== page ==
Unearthed, Greenpeace's investigative unit, discovered that the agency has shed the equivalent of more than 2,500 full time jobs - 20 per cent of its workforce - since 2013, and hugely scaled back environmental checks on farms, industrial sites and water courses.
Last year there were nearly 5,000 fewer annual site inspections by EA officers than in 2014, the year when the agency first started recording data in its current form.
In addition, the investigation found there were close to 500 fewer ‘audits’ - in-depth inspections - per year, more than a hundred fewer checks of pollution monitoring equipment, and 2,000 fewer reviews of data submissions.
Yet recent tests by Greenpeace in the River Otter and River Tale in Devon found 29 different pesticides - some of them banned - and four antibiotics.
“Things are getting worse and compliance is getting worse, particularly in the agricultural sector. We’re getting to a point of lawlessness out there,” said Mark Lloyd, Chief Executive, of The Angling Trust.
“It’s the death of rivers by a thousands cuts. All these little trickles of pollution coming out of fields, slurry stores and farmyards add up to a giant flood of pollution which is killing our rivers slowly but surely.
“The Environment Agency used to be able to visit about one per cent of farms in a year, which was bad enough, but the cuts have reduced their resources by half, so the average farmer can expect a visit every 200 years. Many farmers will never see the Environment Agency on their farm.”
Environmental organisations claim the agency’s reduced capacity means its staff can now only investigate the most severe pollution incidents and there has also been a 40 per cent drop since 2013 in the annual number of water pollution samples taken per year by the EA.
Arlin Rickard, chief executive of the Rivers Trust, which helps the EA police England’s waterways, said: “If you ring the hotline and report a pollution incident, the Environment Agency are unlikely to come and visit unless there are dead fish.
“Local communities are having to take things into their own hands.”
The fall in monitoring comes at a time when only 14 per cent of the rivers in England are classed as having ‘good ecological status’, down from 27 per cent in 2010, which is having a knock on effect on wildlife.
Salmon, is now classed ‘at risk’ or ‘probably at risk’ in 40 of the 42 principal salmon rivers in the country, though the EA notes that the struggles of salmon are global and partly a consequence of climate change.
The fall in inspections is mirrored in the number of recorded breaches, with nearly 5,000 fewer infringements recorded than five years ago and the number of prosecutions dropping from 269 in 2013 to 150 in 2017 and and just 33 in the first half of this year.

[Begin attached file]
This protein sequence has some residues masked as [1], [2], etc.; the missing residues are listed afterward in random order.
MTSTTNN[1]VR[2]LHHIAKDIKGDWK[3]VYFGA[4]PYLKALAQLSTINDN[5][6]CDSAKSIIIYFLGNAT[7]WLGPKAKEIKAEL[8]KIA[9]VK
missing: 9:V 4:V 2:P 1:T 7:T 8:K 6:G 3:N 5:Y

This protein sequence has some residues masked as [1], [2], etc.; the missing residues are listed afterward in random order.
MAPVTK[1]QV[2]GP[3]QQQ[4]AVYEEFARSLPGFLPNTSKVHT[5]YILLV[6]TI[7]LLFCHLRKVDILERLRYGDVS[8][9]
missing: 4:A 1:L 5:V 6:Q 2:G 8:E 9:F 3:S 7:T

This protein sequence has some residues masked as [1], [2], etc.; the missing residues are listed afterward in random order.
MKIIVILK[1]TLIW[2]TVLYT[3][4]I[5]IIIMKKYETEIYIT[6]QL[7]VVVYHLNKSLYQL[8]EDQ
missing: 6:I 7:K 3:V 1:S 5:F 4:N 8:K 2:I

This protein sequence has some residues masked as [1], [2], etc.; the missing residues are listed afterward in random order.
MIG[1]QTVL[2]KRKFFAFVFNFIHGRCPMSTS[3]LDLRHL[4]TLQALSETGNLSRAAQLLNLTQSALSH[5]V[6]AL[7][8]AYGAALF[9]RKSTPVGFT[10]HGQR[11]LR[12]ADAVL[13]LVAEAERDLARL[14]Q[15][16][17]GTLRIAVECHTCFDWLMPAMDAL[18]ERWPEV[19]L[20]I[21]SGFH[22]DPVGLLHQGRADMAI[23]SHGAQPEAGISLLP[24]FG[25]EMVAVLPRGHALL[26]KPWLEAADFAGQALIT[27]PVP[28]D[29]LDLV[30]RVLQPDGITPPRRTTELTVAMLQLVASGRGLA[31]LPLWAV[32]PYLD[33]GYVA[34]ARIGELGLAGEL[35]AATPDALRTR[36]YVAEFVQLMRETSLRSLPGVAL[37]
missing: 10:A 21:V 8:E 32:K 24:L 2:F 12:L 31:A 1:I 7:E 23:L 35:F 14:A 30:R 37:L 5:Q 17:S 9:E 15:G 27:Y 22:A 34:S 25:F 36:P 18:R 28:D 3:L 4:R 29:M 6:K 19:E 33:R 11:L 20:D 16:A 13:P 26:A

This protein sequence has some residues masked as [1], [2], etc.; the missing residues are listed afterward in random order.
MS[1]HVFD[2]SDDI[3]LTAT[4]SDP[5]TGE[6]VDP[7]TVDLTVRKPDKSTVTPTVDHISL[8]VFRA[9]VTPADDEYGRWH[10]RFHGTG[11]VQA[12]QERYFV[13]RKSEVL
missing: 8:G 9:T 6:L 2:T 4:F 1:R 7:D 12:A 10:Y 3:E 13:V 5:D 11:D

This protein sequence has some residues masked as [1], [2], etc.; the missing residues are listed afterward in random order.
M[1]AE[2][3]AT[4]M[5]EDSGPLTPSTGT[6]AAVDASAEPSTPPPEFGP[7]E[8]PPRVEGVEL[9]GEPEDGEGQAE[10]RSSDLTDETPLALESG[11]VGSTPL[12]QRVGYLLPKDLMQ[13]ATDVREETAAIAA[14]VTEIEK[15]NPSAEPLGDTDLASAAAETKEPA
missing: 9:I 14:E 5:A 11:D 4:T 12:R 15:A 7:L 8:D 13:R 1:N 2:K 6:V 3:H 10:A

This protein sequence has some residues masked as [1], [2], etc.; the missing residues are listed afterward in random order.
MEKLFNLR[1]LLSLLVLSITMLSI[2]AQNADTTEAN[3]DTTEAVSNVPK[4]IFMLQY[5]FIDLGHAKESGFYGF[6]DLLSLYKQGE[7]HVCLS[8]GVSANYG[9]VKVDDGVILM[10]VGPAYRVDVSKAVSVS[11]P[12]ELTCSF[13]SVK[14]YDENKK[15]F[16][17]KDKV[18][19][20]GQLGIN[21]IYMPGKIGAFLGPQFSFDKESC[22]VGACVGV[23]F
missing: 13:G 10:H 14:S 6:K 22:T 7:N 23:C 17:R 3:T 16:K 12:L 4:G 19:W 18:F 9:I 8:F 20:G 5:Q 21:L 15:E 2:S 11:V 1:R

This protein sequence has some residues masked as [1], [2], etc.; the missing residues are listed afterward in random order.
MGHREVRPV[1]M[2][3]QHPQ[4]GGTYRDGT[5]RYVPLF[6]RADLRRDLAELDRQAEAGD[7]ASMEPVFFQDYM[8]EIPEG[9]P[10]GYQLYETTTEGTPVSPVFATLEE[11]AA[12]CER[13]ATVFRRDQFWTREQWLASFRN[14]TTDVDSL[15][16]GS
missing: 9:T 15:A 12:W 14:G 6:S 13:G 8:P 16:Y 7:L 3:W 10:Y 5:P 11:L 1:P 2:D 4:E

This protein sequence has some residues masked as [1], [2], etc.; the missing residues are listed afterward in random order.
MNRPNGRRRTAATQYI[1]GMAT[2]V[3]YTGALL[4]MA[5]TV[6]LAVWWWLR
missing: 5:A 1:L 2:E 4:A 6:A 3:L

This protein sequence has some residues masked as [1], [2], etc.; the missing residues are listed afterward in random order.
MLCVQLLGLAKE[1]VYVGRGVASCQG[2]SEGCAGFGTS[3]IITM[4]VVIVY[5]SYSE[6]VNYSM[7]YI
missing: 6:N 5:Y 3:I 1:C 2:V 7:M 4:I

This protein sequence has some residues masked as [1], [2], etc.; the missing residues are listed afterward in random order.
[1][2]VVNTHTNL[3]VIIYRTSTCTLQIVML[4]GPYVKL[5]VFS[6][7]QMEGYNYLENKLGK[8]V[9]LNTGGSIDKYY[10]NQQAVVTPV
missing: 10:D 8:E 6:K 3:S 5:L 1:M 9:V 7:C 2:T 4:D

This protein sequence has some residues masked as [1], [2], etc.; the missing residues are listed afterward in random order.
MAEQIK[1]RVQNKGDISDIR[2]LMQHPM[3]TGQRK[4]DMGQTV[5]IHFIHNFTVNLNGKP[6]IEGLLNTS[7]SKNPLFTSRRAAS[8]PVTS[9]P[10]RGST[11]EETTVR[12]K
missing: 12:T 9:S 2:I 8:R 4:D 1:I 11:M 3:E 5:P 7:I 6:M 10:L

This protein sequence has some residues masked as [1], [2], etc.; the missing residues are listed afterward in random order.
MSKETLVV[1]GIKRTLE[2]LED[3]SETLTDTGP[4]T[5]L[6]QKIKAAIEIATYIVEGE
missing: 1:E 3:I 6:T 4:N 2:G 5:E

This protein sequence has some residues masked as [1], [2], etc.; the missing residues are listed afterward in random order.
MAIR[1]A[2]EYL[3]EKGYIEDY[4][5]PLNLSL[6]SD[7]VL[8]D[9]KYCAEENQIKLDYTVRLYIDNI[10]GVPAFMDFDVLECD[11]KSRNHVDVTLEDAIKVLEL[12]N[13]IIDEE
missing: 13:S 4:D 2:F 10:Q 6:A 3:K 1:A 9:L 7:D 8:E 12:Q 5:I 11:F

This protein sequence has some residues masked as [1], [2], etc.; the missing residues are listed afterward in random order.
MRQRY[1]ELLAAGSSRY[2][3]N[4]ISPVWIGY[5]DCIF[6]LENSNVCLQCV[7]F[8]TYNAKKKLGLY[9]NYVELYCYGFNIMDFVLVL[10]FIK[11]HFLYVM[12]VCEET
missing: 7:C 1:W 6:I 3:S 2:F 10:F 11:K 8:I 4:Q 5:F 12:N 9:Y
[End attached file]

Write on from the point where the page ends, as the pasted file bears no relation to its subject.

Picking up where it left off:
“This massive decline in prosecutions for environmental crime is extremely concerning,” said Matt Shardlow, chief executive of nature NGO Buglife.
“I am afraid that it gives a green light to those defiling air and water cleanliness. It is essential that Government acts quickly, firmly and vocally to dispel the appearance that they are turning a blind eye to people ruining our environment.”
Responding the findings The EA said that over the past year it had reduced serious pollution incidents to their lowest level since 2011.
An Environment Agency spokesman said: “Every day we successfully manage a wide range of challenges, such as protecting people and property from flooding, improving the nation’s water quality and responding to pollution incidents, to keep our communities safe across the country.
“Over the course of the past year the Environment Agency has reduced the number of serious pollution incidents to their lowest levels since 2011, responded to more than three times the usual number of incidents during this summer’s prolonged dry weather, enhanced over 2,000km of river habitats, created over 1,500 acres of new habitat for wildlife, and built flood defences to protect over 45,000 additional homes from flooding.”
An Unearthed investigation in September found that EA’s fellow environmental regulator, Natural England left more than half of England’s most important wildlife sites unmonitored for more than six years.
The Rural Payments Agency, the body responsible for paying English farm subsidies, and checking compliance with environmental requirements has also cut inspections from more than 21,000 five years ago to 17,416 last year.